The quest for speed at the front of F1 demands constant development and the front wing has been a recent focus for several leading teams – but what changes have they been making and why?
The front wing may not provide as much downforce as other parts of an F1 car, such as the diffuser, but it is the most important aerodynamic element because of what it does to the oncoming airflow.
The wing itself needs to create manageable downforce and be trimmable to balance the whole car’s aerodynamic centre but the central section and pillars need to feed smooth flow down to the floor of the car and into the diffuser, while the outer edges need to add downforce and also steer the resultant swirling wake around the front wheels.
The new wider, lower but simpler front wing regulations were introduced in 2009 but ever since then teams have been working to develop far more intricate approaches within specific permitted areas.
The focus has been in three different areas – the nose pillars and bulge beneath the chassis, the tiered winglets on the outer section of the wing and the complex 3D integrated endplates at its outer ends.
Both Ferrari and Red Bull now run seven-tier wing arrangements, with the main plain topped by a variety of flaps and curved surfaces. The aim of this is to work the wing as hard as possible without it stalling – and also to limit the effect if it does stall, because only some of the small sections will suffer, rather than larger wing surfaces.
The top teams are now changing front wing designs almost every race, and in recent Grands Prix both Ferrari and Red Bull have made significant alterations.
In Barcelona, Red Bull revealed a new design with holes in the end plates to feed in air to larger and more curved upper flaps, with the aim of both increasing downforce and improving airflow around the tyres.
Their most recent development, in Canada, was the introduction of tiny vortex generators on the lowest portion of their front wing and also on the upper flap. These vortex generators have been appearing on the sidepods this year, but it is the first time they have been seen on the front wing.
Red Bull removed the under-chassis bulge for Canada – although that could have been to reduce drag and it could return later in the season, while Ferrari, in contrast, added one for the first time.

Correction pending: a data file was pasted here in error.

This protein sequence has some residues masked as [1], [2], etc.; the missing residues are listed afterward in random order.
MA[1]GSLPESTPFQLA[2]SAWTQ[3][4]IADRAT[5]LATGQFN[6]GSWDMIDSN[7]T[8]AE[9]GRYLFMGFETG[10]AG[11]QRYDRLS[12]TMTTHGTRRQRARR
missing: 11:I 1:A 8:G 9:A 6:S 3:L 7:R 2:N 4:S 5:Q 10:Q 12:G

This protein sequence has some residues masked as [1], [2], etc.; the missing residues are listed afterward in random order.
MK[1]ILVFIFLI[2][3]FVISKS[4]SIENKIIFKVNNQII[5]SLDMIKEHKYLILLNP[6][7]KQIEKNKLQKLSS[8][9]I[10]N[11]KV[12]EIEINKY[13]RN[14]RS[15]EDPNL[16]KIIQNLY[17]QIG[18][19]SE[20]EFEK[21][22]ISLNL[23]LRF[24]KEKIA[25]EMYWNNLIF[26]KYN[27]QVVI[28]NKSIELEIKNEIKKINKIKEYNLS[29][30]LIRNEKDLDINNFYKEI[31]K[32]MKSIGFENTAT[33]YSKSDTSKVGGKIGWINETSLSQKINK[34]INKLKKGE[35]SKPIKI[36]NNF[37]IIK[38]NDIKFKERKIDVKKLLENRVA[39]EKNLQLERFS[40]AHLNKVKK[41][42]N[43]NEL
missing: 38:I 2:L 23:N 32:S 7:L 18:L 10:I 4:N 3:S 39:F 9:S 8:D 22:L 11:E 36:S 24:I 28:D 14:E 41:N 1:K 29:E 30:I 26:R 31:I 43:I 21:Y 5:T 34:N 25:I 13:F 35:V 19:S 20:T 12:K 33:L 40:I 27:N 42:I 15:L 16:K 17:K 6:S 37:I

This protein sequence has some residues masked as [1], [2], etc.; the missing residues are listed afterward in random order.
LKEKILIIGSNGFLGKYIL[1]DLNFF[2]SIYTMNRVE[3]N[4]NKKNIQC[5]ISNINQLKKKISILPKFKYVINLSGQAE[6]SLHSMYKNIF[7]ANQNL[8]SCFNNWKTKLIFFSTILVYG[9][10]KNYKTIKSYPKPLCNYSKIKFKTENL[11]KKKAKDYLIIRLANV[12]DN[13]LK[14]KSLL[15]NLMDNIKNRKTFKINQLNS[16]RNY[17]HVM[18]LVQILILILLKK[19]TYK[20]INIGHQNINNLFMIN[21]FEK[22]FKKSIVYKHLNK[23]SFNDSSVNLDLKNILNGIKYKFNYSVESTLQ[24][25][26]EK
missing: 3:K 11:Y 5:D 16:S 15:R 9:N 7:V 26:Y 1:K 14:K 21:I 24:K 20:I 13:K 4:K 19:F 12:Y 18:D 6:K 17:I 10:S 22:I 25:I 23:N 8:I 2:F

The Italian team introduced theirs right at the front of the nose, much further forward than Red Bull’s and similar to the ones on the Lotus and Force India cars. This is thought to help feed air downwards without compromising overall frontal area drag.
The new nose is a continuation of Ferrari's heavy focus on the front end, which saw even more significant changes to the wing introduced at the last race.
In Bahrain, they introduced an additional horizontal slot on the endplate – which is designed to feed in energised air when the flaps are in danger of stalling. In Barcelona they added another endplate slot and also changed the shape of the flaps.
In Canada, they were testing all sorts of different designs, including smoother nose pillars with straight trailing edges and alternatives with curved trailing edges.
The wing remained the same, but they made a big change to the front cascade flap, with it now curving down to attach on the wing rather than attaching straight to the endplate. This allows more air to flow onto the main wing and flaps and prevents stall due to blockage from the wheels.
The advances in CFD, which allows flow visualisation in these areas, coupled with more flexible manufacturing techniques, allows engineers to explore increasingly complex shapes.
And all these quite unique new additions show how teams are continuing to think innovatively, even on an area that has been around for years...